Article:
There is a beacon of hope amid the takeover of higher education by leftist ideology and critical theory. That beacon, according to an op-ed in The New York Times, is St. John’s College in Maryland.
The article, “The Most Contrarian College in America,” discusses the school’s focus on “The Program,” or “an exploration of the Western canon that was implemented in 1937 and has barely changed.”
Writer Frank Bruni paints the picture of a college devoted to a minimalist, intellect-centric approach to education, a back-to-the-basics mentality:
It’s intense. Learning astronomy and math, you don’t merely encounter Copernicus’s conclusions. You pore over his actual words. You’re not simply introduced to the theory of relativity. You read “Relativity,” the book that Albert Einstein wrote.
Diversions are limited. There’s no swimming team. No pool. The dorms are functional; same goes for the dining. You’re not here for banh mi. You’re here for Baudelaire.
Bruni acknowledges the contrarian approach to education is not something he wants all other schools to emulate. “The degree to which ‘the program’ omits the intellectual contributions of women and people of color troubles me,” he writes.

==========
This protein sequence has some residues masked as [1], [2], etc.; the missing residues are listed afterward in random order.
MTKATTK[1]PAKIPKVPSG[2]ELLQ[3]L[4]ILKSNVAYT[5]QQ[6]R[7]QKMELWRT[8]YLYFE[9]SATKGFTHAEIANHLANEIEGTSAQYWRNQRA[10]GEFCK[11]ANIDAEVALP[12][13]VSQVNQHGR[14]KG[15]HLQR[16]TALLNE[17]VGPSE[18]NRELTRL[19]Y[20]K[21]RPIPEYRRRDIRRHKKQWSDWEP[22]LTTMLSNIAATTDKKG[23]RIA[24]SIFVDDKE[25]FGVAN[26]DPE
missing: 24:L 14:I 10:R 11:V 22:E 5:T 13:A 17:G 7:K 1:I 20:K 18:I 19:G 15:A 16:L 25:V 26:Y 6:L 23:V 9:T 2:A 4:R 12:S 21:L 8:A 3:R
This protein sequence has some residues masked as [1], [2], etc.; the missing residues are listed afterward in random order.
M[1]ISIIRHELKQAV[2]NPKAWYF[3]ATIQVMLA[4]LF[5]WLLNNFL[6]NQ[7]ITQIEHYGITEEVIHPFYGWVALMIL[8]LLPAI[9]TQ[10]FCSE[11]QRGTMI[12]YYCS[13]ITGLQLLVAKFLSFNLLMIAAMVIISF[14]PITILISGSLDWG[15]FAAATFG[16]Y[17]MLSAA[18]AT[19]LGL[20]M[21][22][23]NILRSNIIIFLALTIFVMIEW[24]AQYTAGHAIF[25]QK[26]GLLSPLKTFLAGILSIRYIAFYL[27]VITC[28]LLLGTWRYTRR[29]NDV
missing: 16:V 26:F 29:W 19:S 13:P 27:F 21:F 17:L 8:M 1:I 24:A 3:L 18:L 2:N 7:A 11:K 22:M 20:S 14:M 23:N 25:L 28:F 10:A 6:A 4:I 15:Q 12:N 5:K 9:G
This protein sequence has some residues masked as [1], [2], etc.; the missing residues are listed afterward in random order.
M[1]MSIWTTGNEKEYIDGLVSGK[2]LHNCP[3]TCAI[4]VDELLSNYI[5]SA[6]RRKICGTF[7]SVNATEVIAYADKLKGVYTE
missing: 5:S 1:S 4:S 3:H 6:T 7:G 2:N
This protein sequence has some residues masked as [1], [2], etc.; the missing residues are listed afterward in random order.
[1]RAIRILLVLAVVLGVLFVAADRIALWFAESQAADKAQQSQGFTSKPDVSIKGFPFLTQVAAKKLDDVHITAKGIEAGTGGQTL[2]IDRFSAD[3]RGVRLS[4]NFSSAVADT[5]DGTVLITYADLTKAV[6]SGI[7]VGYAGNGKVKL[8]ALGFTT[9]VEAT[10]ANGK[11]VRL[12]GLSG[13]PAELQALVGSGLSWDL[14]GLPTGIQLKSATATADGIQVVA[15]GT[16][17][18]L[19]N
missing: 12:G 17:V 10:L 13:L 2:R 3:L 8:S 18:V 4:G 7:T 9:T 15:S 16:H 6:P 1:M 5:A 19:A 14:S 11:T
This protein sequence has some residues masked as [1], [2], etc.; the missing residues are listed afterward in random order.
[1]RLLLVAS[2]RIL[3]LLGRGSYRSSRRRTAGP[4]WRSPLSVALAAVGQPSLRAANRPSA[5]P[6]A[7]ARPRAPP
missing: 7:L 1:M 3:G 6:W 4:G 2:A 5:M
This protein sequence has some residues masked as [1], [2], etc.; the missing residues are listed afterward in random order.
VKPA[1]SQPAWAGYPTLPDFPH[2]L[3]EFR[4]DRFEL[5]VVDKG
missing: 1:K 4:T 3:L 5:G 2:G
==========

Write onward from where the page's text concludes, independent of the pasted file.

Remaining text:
But a statement from the dean of the school, Walter Sterling, is refreshing to hear.
“Education should prepare you for all of your life. It should make you a more thoughtful, reflective, self-possessed and authentic citizen, lover, partner, parent and member of the global economy,” Sterling told Bruni.
The school is also lowering its yearly tuition from $52,000 to $35,000 in an attempt to swim against the tide of almost-universally rising college tuition.
Bruni describes St. John’s College students in three ways: articulate, focused, and humble. “We have to be comfortable in ambiguity,” one student told Bruni.
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